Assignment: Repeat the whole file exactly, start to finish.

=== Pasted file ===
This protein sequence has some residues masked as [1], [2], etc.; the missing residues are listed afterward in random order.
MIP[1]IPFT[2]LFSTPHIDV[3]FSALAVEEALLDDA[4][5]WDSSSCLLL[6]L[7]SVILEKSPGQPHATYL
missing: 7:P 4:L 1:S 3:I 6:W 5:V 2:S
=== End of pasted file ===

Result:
This protein sequence has some residues masked as [1], [2], etc.; the missing residues are listed afterward in random order.
MIP[1]IPFT[2]LFSTPHIDV[3]FSALAVEEALLDDA[4][5]WDSSSCLLL[6]L[7]SVILEKSPGQPHATYL
missing: 7:P 4:L 1:S 3:I 6:W 5:V 2:S